Does Female Genital Mutilation (FGM) In Western Societies Create An Underclass?
I went to the British Sociological Association Annual Conference in Leeds today (24 April 2014) to present my developing ideas around possible correlations between FGM and social class. I suggested that, in the western world, the very act of committing FGM creates the social exclusion (underclass) from which in traditional communities it is intended to provide protection.
Here is a summary of the presentation I made around this proposition:
Is FGM an Issue of Underclass? – Gender, ‘Race’, and Influence as they pertain to the Eradication of Female Genital Mutilation in Western Societies.
BSA Conference, Leeds, 24 April 2014
• The previously almost unknown harmful traditional practice of FGM is increasingly common in western nations, as the diaspora from parts of e.g. Africa and Asia moves into host communities in western nations.
• The challenges in eradicating FGM are many. FGM is inconceivable and invisible to most, especially as it often has roots in ancient secret societies with huge influence. FGM is also increasing in some communities where people find themselves outside, perhaps rejected by, the mainstream.
• The response to greater contemporary awareness of FGM in places such as Britain, Australia, the USA, and mainland Europe has ranged from opportunist misappropriation of religion as the ’cause’, to claims that ‘interfering’ amounts at best to cultural disrespect and at worst to racism. Racism is also alleged on the basis that ‘white’ children would be better protected.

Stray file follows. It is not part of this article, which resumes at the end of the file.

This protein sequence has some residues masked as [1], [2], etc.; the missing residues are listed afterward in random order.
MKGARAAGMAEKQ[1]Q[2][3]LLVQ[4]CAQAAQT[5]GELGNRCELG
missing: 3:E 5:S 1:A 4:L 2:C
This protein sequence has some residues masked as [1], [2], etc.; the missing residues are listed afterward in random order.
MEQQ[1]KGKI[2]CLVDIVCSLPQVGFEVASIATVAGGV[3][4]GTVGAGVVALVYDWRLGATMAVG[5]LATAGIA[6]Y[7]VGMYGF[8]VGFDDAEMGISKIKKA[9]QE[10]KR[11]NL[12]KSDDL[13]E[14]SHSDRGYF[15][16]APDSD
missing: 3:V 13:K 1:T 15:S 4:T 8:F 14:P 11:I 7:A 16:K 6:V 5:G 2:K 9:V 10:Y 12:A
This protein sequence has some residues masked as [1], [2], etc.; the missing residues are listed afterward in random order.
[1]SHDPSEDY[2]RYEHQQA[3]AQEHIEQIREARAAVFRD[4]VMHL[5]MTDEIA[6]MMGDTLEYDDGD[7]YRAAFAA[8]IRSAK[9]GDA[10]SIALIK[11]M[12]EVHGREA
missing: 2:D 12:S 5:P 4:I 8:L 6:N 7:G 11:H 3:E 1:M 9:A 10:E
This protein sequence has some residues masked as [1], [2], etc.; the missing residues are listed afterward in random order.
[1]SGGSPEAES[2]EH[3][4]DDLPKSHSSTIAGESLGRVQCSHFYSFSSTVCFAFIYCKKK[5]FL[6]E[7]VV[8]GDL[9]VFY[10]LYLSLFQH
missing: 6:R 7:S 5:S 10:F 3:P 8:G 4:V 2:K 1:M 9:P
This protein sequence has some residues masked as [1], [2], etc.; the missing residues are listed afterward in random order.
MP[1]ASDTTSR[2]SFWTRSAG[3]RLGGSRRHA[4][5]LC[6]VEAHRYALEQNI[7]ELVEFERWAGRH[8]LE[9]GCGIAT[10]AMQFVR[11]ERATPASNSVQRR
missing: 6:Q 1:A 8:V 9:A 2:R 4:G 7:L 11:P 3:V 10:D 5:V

• Commentary by victims of FGM similarly arises from many different standpoints, whilst the fundamental evidence that FGM is an extreme form of patriarchal power is often ignored. Examples of all these responses abound. Yet for most professionals concerned in the UK, USA etc the sole objective is to eradicate FGM. The scope on both ‘sides’ for misreading positions is therefore enormous, whilst children continue to be maimed for life, or even killed.
• This paper considers these competing perspectives as elements in the (for this writer) non-negotiable struggle in the UK and elsewhere to eradicate FGM forever.
*Female genital mutilation (FGM) – partial or full excision of the female genitalia for non-clinical reasons, often without anaesthetic or asepsis; and sometimes followed by infibulation (sewing up).
An estimated 130 million women and girls now living have been subjected to FGM, to ‘ensure’ purity and chastity, and to enforce patriarchy; 10-30% fatal. Vocabulary critical: ‘mutilation’, not ‘cutting’ / ‘circumcision’.
*‘Underclass’ defined– non-pejorative, in this case with ascribed characteristics, cf caste? The underclass (or classes) comprise/s people who are anomic, alienated from society as most of us experience it.
*Anomie – without social framework or situation, alienated
*Group think vs individualism; social control (of ‘wilful’ girls;or to protect family ‘honour’)
FGM in traditional practising communities
In some traditional societies anomie a girl must be either the property of her father or of her husband, and there comes a time – often immediately, or even before, she reaches the menarche – when that transition needs to have been effected.